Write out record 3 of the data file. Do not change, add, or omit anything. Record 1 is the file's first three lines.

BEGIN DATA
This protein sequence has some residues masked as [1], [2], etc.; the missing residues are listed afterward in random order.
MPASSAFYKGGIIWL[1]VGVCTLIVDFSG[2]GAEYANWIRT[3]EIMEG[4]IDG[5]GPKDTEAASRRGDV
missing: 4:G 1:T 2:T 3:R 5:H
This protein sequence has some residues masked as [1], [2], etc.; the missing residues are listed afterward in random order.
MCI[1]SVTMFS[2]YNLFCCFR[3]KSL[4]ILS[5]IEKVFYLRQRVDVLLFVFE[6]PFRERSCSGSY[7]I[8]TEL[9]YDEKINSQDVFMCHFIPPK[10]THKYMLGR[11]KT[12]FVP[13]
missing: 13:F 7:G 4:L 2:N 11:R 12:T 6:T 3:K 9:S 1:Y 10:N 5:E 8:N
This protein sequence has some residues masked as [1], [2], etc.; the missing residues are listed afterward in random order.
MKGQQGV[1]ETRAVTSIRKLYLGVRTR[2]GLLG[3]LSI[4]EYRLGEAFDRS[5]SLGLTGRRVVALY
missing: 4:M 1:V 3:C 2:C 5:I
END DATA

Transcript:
This protein sequence has some residues masked as [1], [2], etc.; the missing residues are listed afterward in random order.
MKGQQGV[1]ETRAVTSIRKLYLGVRTR[2]GLLG[3]LSI[4]EYRLGEAFDRS[5]SLGLTGRRVVALY
missing: 4:M 1:V 3:C 2:C 5:I